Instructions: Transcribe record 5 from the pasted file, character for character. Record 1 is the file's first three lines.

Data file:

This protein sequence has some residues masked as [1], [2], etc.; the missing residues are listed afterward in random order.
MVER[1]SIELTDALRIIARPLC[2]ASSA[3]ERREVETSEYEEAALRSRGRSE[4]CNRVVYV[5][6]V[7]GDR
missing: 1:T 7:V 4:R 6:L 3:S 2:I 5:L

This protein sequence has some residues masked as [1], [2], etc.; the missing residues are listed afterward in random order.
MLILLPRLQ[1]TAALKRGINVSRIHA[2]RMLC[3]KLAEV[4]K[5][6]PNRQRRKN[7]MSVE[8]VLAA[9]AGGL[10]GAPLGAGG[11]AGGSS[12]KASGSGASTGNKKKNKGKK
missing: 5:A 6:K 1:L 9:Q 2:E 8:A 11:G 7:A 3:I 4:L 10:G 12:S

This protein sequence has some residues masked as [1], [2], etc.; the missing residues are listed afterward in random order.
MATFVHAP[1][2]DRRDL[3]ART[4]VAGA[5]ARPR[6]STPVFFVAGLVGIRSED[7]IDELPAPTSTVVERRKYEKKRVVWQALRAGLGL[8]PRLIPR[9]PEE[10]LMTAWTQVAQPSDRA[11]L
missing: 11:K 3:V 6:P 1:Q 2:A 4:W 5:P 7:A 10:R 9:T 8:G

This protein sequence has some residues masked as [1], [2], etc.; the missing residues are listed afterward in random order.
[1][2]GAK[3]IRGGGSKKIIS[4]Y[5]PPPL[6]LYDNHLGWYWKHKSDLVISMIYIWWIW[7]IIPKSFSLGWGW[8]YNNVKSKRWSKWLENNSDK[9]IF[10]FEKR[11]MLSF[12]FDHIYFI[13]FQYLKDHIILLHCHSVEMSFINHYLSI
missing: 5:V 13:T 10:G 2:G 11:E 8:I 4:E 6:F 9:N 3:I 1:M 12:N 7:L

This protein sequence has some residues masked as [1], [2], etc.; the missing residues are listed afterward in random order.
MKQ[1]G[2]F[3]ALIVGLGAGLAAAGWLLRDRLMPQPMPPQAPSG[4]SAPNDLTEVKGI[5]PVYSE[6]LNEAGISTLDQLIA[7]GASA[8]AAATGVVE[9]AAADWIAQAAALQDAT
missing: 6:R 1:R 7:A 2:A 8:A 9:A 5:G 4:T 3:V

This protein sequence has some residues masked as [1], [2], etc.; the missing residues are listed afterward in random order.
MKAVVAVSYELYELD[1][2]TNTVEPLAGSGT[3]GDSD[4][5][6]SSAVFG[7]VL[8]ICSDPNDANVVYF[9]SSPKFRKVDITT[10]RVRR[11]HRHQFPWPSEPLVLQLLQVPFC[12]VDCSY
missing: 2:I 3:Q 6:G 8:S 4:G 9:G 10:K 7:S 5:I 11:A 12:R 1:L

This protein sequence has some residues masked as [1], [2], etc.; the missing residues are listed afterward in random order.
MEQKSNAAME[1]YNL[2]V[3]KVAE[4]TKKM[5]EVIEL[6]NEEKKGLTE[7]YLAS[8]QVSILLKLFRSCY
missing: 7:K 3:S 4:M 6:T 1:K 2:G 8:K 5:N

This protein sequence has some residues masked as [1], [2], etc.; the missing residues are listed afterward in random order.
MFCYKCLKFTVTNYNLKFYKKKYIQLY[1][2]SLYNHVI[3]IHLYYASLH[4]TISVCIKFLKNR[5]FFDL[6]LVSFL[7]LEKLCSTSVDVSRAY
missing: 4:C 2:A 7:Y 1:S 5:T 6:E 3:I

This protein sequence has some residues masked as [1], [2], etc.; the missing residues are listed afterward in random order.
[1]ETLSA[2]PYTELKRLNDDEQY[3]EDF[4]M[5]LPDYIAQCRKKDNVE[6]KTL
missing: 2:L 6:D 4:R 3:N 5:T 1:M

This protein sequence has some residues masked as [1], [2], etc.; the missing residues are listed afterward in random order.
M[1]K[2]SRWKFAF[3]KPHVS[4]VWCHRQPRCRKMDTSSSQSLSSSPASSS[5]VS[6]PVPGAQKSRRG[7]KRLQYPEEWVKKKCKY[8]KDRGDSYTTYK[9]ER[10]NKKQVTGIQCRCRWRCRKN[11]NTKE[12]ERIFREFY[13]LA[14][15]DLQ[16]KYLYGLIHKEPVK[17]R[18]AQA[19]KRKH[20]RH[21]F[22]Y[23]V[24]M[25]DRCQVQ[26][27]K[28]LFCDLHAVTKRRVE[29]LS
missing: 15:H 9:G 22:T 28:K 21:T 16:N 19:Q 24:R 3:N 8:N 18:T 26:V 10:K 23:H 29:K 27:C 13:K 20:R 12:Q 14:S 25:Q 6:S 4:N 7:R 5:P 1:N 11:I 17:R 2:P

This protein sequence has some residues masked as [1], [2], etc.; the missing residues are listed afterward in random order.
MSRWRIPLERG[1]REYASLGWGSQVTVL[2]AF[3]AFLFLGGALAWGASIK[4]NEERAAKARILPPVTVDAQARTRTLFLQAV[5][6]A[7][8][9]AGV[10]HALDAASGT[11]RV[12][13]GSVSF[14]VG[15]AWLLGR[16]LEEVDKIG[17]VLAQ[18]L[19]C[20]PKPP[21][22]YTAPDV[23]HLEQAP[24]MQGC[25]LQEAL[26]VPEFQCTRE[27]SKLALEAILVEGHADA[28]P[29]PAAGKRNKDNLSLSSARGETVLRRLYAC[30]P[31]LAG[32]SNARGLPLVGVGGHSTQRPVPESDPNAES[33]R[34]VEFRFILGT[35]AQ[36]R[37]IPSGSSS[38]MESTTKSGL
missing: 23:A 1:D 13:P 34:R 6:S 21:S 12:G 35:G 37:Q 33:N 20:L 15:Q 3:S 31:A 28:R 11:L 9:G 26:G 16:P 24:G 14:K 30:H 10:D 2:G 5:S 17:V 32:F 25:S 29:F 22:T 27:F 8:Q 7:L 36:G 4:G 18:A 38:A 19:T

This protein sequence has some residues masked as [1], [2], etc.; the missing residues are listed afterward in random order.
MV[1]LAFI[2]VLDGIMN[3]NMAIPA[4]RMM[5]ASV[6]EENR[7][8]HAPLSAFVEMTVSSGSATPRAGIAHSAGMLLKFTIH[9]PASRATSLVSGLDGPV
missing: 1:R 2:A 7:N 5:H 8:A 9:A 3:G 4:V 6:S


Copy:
This protein sequence has some residues masked as [1], [2], etc.; the missing residues are listed afterward in random order.
MKQ[1]G[2]F[3]ALIVGLGAGLAAAGWLLRDRLMPQPMPPQAPSG[4]SAPNDLTEVKGI[5]PVYSE[6]LNEAGISTLDQLIA[7]GASA[8]AAATGVVE[9]AAADWIAQAAALQDAT
missing: 6:R 1:R 7:A 2:A 8:A 9:A 5:G 4:T 3:V